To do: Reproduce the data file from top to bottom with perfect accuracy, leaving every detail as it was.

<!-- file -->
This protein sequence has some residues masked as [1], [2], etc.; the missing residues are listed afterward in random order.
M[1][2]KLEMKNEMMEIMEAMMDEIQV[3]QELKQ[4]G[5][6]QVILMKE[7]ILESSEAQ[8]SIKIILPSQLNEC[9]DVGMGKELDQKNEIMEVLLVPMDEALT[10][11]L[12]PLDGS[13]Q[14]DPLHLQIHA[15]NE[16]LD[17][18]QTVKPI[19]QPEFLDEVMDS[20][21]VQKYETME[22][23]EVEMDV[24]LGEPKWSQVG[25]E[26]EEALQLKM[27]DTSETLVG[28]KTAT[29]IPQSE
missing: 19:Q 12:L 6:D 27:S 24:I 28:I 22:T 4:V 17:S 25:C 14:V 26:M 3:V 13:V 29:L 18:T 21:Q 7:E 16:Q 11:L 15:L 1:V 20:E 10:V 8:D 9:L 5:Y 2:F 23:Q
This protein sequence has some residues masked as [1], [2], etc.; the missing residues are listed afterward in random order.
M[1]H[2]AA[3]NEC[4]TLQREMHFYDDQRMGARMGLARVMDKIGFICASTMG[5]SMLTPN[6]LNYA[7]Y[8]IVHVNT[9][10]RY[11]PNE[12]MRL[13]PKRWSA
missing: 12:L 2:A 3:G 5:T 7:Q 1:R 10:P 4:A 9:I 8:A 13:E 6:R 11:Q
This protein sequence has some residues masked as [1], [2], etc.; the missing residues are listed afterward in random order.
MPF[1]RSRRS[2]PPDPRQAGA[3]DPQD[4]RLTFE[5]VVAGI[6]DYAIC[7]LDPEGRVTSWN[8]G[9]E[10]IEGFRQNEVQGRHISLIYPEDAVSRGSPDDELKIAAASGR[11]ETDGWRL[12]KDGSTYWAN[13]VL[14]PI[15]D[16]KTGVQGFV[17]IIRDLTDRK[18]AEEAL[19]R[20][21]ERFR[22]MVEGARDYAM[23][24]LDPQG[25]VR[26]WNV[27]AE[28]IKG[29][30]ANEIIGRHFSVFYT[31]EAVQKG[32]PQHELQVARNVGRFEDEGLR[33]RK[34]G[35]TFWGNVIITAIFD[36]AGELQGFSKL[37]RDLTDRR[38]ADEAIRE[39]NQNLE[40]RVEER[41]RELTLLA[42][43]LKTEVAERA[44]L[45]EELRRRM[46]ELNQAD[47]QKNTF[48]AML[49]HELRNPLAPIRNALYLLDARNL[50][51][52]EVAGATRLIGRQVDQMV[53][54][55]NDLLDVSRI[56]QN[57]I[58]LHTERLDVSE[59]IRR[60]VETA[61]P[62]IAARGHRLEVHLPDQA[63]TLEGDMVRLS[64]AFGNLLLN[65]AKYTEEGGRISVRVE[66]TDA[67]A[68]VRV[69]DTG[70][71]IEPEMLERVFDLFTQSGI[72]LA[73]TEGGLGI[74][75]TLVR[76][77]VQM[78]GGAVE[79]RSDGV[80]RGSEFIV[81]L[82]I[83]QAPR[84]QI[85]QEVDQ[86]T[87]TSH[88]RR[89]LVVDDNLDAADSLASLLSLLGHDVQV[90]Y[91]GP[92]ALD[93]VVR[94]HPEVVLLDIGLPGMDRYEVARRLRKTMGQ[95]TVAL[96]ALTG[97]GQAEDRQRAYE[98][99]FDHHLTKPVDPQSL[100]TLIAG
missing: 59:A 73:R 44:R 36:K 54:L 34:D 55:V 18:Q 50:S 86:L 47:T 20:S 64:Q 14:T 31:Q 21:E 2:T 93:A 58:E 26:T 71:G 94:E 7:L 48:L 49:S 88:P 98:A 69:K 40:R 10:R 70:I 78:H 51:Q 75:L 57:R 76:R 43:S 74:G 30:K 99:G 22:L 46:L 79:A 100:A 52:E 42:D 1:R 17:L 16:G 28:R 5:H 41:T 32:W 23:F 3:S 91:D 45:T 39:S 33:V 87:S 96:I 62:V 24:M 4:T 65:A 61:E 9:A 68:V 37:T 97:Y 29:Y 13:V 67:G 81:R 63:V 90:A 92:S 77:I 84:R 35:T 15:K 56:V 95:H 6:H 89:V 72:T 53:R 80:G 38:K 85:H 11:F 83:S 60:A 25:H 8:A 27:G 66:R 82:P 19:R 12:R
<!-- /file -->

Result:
This protein sequence has some residues masked as [1], [2], etc.; the missing residues are listed afterward in random order.
M[1][2]KLEMKNEMMEIMEAMMDEIQV[3]QELKQ[4]G[5][6]QVILMKE[7]ILESSEAQ[8]SIKIILPSQLNEC[9]DVGMGKELDQKNEIMEVLLVPMDEALT[10][11]L[12]PLDGS[13]Q[14]DPLHLQIHA[15]NE[16]LD[17][18]QTVKPI[19]QPEFLDEVMDS[20][21]VQKYETME[22][23]EVEMDV[24]LGEPKWSQVG[25]E[26]EEALQLKM[27]DTSETLVG[28]KTAT[29]IPQSE
missing: 19:Q 12:L 6:D 27:S 24:I 28:I 22:T 4:V 17:S 25:C 14:V 26:M 3:V 13:V 29:L 18:T 21:Q 7:E 16:Q 11:L 15:L 1:V 20:E 10:V 8:D 9:L 5:Y 2:F 23:Q
This protein sequence has some residues masked as [1], [2], etc.; the missing residues are listed afterward in random order.
M[1]H[2]AA[3]NEC[4]TLQREMHFYDDQRMGARMGLARVMDKIGFICASTMG[5]SMLTPN[6]LNYA[7]Y[8]IVHVNT[9][10]RY[11]PNE[12]MRL[13]PKRWSA
missing: 12:L 2:A 3:G 5:T 7:Q 1:R 10:P 4:A 9:I 8:A 13:E 6:R 11:Q
This protein sequence has some residues masked as [1], [2], etc.; the missing residues are listed afterward in random order.
MPF[1]RSRRS[2]PPDPRQAGA[3]DPQD[4]RLTFE[5]VVAGI[6]DYAIC[7]LDPEGRVTSWN[8]G[9]E[10]IEGFRQNEVQGRHISLIYPEDAVSRGSPDDELKIAAASGR[11]ETDGWRL[12]KDGSTYWAN[13]VL[14]PI[15]D[16]KTGVQGFV[17]IIRDLTDRK[18]AEEAL[19]R[20][21]ERFR[22]MVEGARDYAM[23][24]LDPQG[25]VR[26]WNV[27]AE[28]IKG[29][30]ANEIIGRHFSVFYT[31]EAVQKG[32]PQHELQVARNVGRFEDEGLR[33]RK[34]G[35]TFWGNVIITAIFD[36]AGELQGFSKL[37]RDLTDRR[38]ADEAIRE[39]NQNLE[40]RVEER[41]RELTLLA[42][43]LKTEVAERA[44]L[45]EELRRRM[46]ELNQAD[47]QKNTF[48]AML[49]HELRNPLAPIRNALYLLDARNL[50][51][52]EVAGATRLIGRQVDQMV[53][54][55]NDLLDVSRI[56]QN[57]I[58]LHTERLDVSE[59]IRR[60]VETA[61]P[62]IAARGHRLEVHLPDQA[63]TLEGDMVRLS[64]AFGNLLLN[65]AKYTEEGGRISVRVE[66]TDA[67]A[68]VRV[69]DTG[70][71]IEPEMLERVFDLFTQSGI[72]LA[73]TEGGLGI[74][75]TLVR[76][77]VQM[78]GGAVE[79]RSDGV[80]RGSEFIV[81]L[82]I[83]QAPR[84]QI[85]QEVDQ[86]T[87]TSH[88]RR[89]LVVDDNLDAADSLASLLSLLGHDVQV[90]Y[91]GP[92]ALD[93]VVR[94]HPEVVLLDIGLPGMDRYEVARRLRKTMGQ[95]TVAL[96]ALTG[97]GQAEDRQRAYE[98][99]FDHHLTKPVDPQSL[100]TLIAG
missing: 59:A 73:R 44:R 36:K 54:L 34:D 55:V 18:Q 50:S 86:L 47:T 20:S 64:Q 14:T 31:Q 21:E 2:T 93:A 58:E 26:T 71:G 94:E 7:L 48:L 49:S 88:P 98:A 69:K 40:R 10:R 70:I 78:H 51:Q 75:L 57:R 76:R 43:S 74:G 30:K 99:G 22:L 46:L 79:A 100:A 52:E 42:D 1:R 17:L 16:G 28:R 5:H 41:T 32:W 23:F 3:S 91:D 45:T 39:S 33:V 87:S 96:I 62:V 24:M 4:T 65:A 61:E 9:A 68:V 37:T 97:Y 29:Y 13:V 67:G 81:R 63:V 90:A 92:S 77:I 84:R 35:T 15:K 56:V 95:H 6:H 89:V 72:T 53:R 80:G 38:K 85:H 11:F 83:S 60:A 25:H 8:A 27:G 66:R 82:P 19:R 12:R